Boodle receives approximately 600 applications a year for its vacation scheme and training contract combined. Both direct training contract and vacation scheme applications begin with an online form. Once it's submitted, applicants can add updates until the submission deadline – for example, further work experience placements or exam results.
Vac scheme applicants face an interview with HR to land a spot. Once on the scheme, they have another two interviews for the training contract: one with HR and another with a pair of partners. These take place on the same day, either during or after their placement, and there's a verbal reasoning assessment involved. Direct training contract applicants also face these latter interviews and test.
Vac scheme applicants who do well at interview but don't manage to make the cut might instead be offered a place on the open day, which involves some team-building activities and the chance to speak to current trainees. The open day isn't assessed.
How to wow
When it comes to selecting future trainees, “academics are very important,” HR director Katie Kirkhope tells us, “particularly as a solicitor progresses and becomes more senior. The work we do is complicated, and clients expect the highest quality.” Indeed, the firm maintains relationships with some long-established clients, so a potential Boodelian also needs “good interpersonal skills to gain the confidence of clients,” we're told. “Trainees in the property seat in particular run a lot of their own files, and they've got to be able to ring up a client or the other side, and be confident in what they're doing.”
Kirkhope goes on to say: “We want somebody who's able to think, to form opinions, to explain why they think that. When candidates come to interview they need to have confidence in their abilities, and be ready to have a sensible discussion in which they explain why they think something rather than just giving a pre-prepared answer. Do your research, know the firm you're coming to, and understand the types of work it does.” At the same time, she reminds us, “you can't be someone who's afraid to seek guidance, advice or clarification when necessary.”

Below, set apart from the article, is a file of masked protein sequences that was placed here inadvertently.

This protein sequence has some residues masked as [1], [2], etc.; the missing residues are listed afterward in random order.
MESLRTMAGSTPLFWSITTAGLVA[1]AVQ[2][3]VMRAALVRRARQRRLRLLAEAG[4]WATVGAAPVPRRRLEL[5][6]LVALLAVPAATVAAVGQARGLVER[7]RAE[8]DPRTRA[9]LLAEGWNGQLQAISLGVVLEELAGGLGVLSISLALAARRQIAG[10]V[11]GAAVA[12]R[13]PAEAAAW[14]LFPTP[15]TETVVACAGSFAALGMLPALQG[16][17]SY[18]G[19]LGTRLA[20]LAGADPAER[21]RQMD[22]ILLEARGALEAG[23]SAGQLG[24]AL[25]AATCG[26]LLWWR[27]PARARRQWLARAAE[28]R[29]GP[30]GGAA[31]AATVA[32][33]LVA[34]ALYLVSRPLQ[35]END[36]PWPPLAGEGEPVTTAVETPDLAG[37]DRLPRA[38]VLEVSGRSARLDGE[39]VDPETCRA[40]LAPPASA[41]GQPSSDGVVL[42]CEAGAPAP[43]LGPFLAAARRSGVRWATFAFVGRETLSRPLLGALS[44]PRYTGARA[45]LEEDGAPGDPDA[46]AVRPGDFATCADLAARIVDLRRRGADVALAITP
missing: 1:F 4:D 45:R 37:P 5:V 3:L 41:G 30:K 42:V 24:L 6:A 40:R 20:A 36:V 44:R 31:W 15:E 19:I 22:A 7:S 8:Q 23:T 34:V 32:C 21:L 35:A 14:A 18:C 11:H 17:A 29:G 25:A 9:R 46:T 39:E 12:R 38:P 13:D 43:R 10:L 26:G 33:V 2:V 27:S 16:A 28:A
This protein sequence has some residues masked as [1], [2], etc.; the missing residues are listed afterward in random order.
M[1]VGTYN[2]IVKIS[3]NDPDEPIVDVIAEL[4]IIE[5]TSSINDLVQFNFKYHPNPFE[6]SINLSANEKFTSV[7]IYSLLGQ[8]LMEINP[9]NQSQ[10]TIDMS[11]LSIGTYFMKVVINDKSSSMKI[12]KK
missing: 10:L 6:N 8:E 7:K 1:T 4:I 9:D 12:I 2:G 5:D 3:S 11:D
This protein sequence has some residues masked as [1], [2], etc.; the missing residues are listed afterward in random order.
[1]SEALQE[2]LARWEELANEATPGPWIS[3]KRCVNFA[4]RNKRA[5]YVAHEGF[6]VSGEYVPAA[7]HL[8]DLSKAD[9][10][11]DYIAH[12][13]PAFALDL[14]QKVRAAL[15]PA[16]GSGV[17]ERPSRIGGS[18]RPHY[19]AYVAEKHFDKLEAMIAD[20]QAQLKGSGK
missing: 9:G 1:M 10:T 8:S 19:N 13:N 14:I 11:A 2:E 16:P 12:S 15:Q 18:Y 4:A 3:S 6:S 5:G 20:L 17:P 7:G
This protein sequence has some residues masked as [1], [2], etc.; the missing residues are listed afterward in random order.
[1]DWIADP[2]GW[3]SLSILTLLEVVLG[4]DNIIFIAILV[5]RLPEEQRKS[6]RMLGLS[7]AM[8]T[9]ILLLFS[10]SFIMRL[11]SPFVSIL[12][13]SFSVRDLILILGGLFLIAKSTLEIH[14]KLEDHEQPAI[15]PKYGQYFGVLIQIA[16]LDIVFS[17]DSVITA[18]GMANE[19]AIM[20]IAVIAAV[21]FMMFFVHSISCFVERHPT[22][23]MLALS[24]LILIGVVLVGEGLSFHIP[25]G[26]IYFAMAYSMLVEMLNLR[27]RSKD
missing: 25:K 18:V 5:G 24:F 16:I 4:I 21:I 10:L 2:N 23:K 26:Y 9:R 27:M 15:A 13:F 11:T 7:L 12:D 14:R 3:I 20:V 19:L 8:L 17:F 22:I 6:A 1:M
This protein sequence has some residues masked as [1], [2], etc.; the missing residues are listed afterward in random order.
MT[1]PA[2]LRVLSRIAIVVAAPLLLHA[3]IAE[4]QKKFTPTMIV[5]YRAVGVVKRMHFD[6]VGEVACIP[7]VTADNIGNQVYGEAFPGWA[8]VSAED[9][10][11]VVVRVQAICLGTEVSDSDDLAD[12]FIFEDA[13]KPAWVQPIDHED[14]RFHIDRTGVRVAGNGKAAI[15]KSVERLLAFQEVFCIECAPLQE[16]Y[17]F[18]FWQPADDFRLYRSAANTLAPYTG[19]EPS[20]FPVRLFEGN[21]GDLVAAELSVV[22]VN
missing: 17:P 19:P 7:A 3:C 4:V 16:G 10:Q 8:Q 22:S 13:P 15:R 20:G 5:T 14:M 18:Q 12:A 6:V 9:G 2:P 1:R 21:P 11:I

The firm usually offers six spots on its fortnight-long vac scheme. During their placement vac schemers visit two departments, though those keen to sample another one can request to spend an afternoon shadowing a lawyer there. “We aim to give them exposure to as much work as possible,” says Kirkhope. “We want to bring vac schemers into the day-to-day life of a lawyer here. Joining a law firm is a big decision, and we want to find people who'll join and stay for a long time.”
Social outings like bowling dot the calendar during the vac scheme. There's also a development session on skills like teamwork and presentation delivery.
More on the Grosvenor family
Caravaggio or copycat: the world of art law
Private client law explained
Boodle Hatfield LLP
240 Blackfriars Road,
- Partners 30
- Other fee earners 46
- Total trainees 10
- Contact Natasha Rowe, (020) 7079 8281
- Method of application Online application
- Selection procedure Interviews with the training principal, a partner and the HR director plus an ability test in verbal reasoning
- Closing date for 2019 31 July 2017
- Training contracts pa 5
- Required degree grade 2:1
- Training salary
- First year: £35,500
- Second year: £37,500
- Holiday entitlement 25 days
- Post-qualification salary£57,000
- Regional offices Oxford
Main areas of work